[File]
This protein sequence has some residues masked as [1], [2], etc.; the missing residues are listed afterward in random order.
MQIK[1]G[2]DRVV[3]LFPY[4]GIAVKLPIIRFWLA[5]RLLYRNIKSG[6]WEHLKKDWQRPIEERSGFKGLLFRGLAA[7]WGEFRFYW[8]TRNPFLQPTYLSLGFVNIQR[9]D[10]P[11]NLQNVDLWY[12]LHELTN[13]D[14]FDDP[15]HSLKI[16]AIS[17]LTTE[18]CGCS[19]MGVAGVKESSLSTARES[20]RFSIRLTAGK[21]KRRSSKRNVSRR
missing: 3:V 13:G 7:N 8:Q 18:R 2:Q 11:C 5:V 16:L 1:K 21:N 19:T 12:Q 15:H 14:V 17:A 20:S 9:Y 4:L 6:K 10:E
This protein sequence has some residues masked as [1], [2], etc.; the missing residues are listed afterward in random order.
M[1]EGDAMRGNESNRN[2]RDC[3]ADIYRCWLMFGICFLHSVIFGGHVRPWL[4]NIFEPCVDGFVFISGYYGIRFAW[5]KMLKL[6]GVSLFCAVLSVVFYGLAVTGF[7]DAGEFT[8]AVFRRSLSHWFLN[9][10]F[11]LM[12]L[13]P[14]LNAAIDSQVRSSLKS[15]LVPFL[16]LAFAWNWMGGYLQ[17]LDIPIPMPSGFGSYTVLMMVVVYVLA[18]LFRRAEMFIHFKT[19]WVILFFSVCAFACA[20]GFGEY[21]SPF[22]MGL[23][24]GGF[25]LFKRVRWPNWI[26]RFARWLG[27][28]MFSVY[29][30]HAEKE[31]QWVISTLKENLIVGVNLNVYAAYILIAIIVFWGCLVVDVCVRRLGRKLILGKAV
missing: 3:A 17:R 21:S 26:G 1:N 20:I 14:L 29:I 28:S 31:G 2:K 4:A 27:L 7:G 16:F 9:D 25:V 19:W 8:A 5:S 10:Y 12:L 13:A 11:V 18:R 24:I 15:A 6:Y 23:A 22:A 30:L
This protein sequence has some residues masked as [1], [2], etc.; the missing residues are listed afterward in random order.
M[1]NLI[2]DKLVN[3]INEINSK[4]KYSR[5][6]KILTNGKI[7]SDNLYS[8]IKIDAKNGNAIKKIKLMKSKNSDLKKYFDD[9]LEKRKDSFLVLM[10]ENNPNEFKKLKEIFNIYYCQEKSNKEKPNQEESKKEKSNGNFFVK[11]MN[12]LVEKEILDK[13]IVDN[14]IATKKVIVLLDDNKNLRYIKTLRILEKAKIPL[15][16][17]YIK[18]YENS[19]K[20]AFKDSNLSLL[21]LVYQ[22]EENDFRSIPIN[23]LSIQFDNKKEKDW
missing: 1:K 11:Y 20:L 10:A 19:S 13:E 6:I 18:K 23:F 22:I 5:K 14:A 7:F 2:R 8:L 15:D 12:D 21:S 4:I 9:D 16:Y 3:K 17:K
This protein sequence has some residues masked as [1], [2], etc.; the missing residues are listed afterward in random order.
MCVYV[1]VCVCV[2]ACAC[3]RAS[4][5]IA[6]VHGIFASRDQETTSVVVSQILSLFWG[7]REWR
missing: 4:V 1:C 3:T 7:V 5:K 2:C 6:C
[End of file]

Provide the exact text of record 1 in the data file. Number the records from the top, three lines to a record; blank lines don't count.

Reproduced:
This protein sequence has some residues masked as [1], [2], etc.; the missing residues are listed afterward in random order.
MQIK[1]G[2]DRVV[3]LFPY[4]GIAVKLPIIRFWLA[5]RLLYRNIKSG[6]WEHLKKDWQRPIEERSGFKGLLFRGLAA[7]WGEFRFYW[8]TRNPFLQPTYLSLGFVNIQR[9]D[10]P[11]NLQNVDLWY[12]LHELTN[13]D[14]FDDP[15]HSLKI[16]AIS[17]LTTE[18]CGCS[19]MGVAGVKESSLSTARES[20]RFSIRLTAGK[21]KRRSSKRNVSRR
missing: 3:V 13:G 7:N 8:Q 18:R 2:Q 11:C 5:V 16:L 1:K 21:N 19:T 12:Q 15:H 14:V 17:A 20:S 9:Y 4:L 6:K 10:E